'Indigenous Rising' brings Native stories and artists to campus
In its 250th year, how can Dartmouth recognize the failures of the past while celebrating its diverse present and future? “Indigenous Rising: An Evening of NextGen Native Artists,” an upcoming event at the Hopkins Center for the Arts featuring three Native American artists, is attempting to adjust that and represent more Native artists.
The three artists — Ronee Penoi, Storme Webber and Scotti Clifford and Spirits Cry — will bring groundbreaking performance pieces of spoken word, music and theater. The Hop has pushed for more indigenous representation in art this year, featuring films like “Dawnland,” about Native American children in foster homes, and “Chamisso’s Shadow” about native Alaskans, among others. Andre Bouchard, a representative for Native artists, organized both the upcoming “Indigenous Rising” event as well as “Looking for Tiger Lily” with Native artist Anthony Hudson last spring.
Bouchard, who is from the west coast and of Ojibwe and Kootenai descent, organized and curated next week’s event. He represents Native artists across mediums to promote Native expression and creativity.
“As Native American people in the United States, there are so many stories about us by people who have very little knowledge about us,” Bouchard said. “And so there’s quite a few misconceptions. The grand idea is that we are out here replacing the stories about us with our own stories.”
Bouchard also mentioned that the Hop has been very influential in promoting Native voices.
“My work with the Hopkins Center has been an important extension of [expanding Native representation in the arts],” he said. “The Hopkins Center itself has been really on the national forefront of giving opportunity for indigenous performing artists to work, and they have made a significant commitment and a significant impact on the field through their leadership.”
Bouchard said that he believes these artists are generous with their work and are interested in cultivating relationships with other artists and even students, and is excited that the Hop will be featuring all three in the same event. After Hudson’s performance last spring, Bouchard found that the community is receptive to less traditional forms of Native representation and hopes that “Indigenous Rising” will challenge the audience.
According to Bouchard, each of the artists in “Indigenous Rising” will incorporate some element of the blues in their work. Scotti Clifford and Spirits Cry, a rock and blues group from the Pine Ridge Indian Reservation, have shared the stage with acts like Dave Matthews Band and have performed across the country. The trio are very talented, Bouchard said, and see their music as a modern day “buffalo hunt."
Bouchard said that Ronee Penoi is a longtime theater veteran who graduated from Princeton and then went on to work in Washington, D.C. According to Bouchard, Penoi uses musical theater to explore the idea of generational trauma in Native culture. Penoi will be presenting Indian School Project, a performance piece that will explore the traumatic history of the Carlisle Indian School through song and satire.
Penoi produces what Bouchard calls “complicated, cutting-edge theater.”
“In all of my travels I’ve never encountered someone who is using the performing arts — musical theater, for that matter — to explore these ideas around generational trauma,” Bouchard said.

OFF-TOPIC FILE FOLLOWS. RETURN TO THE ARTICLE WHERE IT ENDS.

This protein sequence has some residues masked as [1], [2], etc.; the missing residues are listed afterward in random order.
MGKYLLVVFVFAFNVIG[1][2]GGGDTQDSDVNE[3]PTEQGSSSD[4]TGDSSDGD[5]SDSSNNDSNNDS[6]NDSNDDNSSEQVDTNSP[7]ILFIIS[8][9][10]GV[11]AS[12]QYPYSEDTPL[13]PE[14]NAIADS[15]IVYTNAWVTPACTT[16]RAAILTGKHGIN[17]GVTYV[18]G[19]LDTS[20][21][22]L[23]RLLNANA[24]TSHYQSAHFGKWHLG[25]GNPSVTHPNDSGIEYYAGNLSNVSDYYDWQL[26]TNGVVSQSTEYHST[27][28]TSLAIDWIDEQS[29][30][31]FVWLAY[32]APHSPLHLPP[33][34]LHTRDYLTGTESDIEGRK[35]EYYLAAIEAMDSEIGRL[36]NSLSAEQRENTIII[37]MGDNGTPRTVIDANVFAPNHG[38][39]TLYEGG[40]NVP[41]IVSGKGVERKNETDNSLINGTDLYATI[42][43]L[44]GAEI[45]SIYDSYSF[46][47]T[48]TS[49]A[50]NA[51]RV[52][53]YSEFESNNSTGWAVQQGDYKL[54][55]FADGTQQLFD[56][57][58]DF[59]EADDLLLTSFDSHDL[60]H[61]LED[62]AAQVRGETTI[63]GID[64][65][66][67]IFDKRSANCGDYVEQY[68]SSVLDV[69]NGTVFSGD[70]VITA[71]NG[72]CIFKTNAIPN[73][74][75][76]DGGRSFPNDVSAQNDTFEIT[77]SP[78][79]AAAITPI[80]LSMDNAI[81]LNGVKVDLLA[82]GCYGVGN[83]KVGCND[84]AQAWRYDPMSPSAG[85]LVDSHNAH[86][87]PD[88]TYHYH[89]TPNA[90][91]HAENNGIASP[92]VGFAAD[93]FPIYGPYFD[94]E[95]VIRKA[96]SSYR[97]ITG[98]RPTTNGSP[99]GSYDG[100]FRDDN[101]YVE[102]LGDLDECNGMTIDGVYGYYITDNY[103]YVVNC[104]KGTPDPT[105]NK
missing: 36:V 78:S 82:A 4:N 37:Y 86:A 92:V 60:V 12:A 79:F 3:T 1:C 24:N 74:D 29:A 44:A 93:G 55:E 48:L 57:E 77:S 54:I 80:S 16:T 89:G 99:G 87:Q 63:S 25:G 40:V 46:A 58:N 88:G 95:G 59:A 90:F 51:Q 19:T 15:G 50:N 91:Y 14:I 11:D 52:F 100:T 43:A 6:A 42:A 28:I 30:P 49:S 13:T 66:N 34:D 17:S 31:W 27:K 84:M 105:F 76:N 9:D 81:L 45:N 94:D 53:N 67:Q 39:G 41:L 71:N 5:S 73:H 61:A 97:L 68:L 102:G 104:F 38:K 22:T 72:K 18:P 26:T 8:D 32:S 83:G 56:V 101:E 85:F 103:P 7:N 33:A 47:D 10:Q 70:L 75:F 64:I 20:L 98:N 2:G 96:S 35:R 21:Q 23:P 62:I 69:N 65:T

The final artist, Storme Webber, will be bringing her unique brand of performance art, poetry and spoken word to “Indigenous Rising.” The Two-Spirit artist will bring her unique perspective as a Native and Black artist to a groundbreaking performance piece. Her work crosses genres and includes themes of gender, race, sexuality and identity, among others, and was recently featured in a solo show at the Fyre Art Museum in Seattle. She will be bringing a version of that exhibition to “Indigenous Rising.”
“I’m hoping that it will make space for people to reflect upon the histories of their home families, particularly indigenous and urban native histories,” Webber said.
Her performance at the Hop will examines themes of social history and memoir through an urban native perspective, Webber said. The work will include archival photography and audio recordings, and draws inspiration from her hometown of Seattle, she said.
“I want people to think about the stories that are missing from our grand narrative of this country and elevate those stories … who is controlling the narrative is really powerful,” she added. “I hope that this work causes us to reflect upon that and reclaim those stories that are absent from our home people, and see those places where we can connect as working people or marginalized people in any sort of way.”
“Indigenous Rising” promises to be a fascinating and challenging look at Native identity and artistry.
“It’s an exciting time to be indigenous. It really is …” Bouchard said. “[These artists are] a part of an emerging group of people that is breaking ground. They’re finding opportunities that have not been available to them before, and it’s only my hope that this continues, and even more opportunities will be available to the next generation. It’s my hope that young folk coming up will be able to see people like themselves on stage.”
“Indigenous Rising” shows at the Bentley Theater this coming Wednesday, Jan. 30 at 7 p.m. and at 9:30 p.m. There will also be a pre-show discussion with Andre Bouchard and Native American studies professor Bruce Duthu at Top of the Hop at 6 p.m. and a post-show discussion in the Bentley Theater with the three artists following the first show at 8:30 p.m.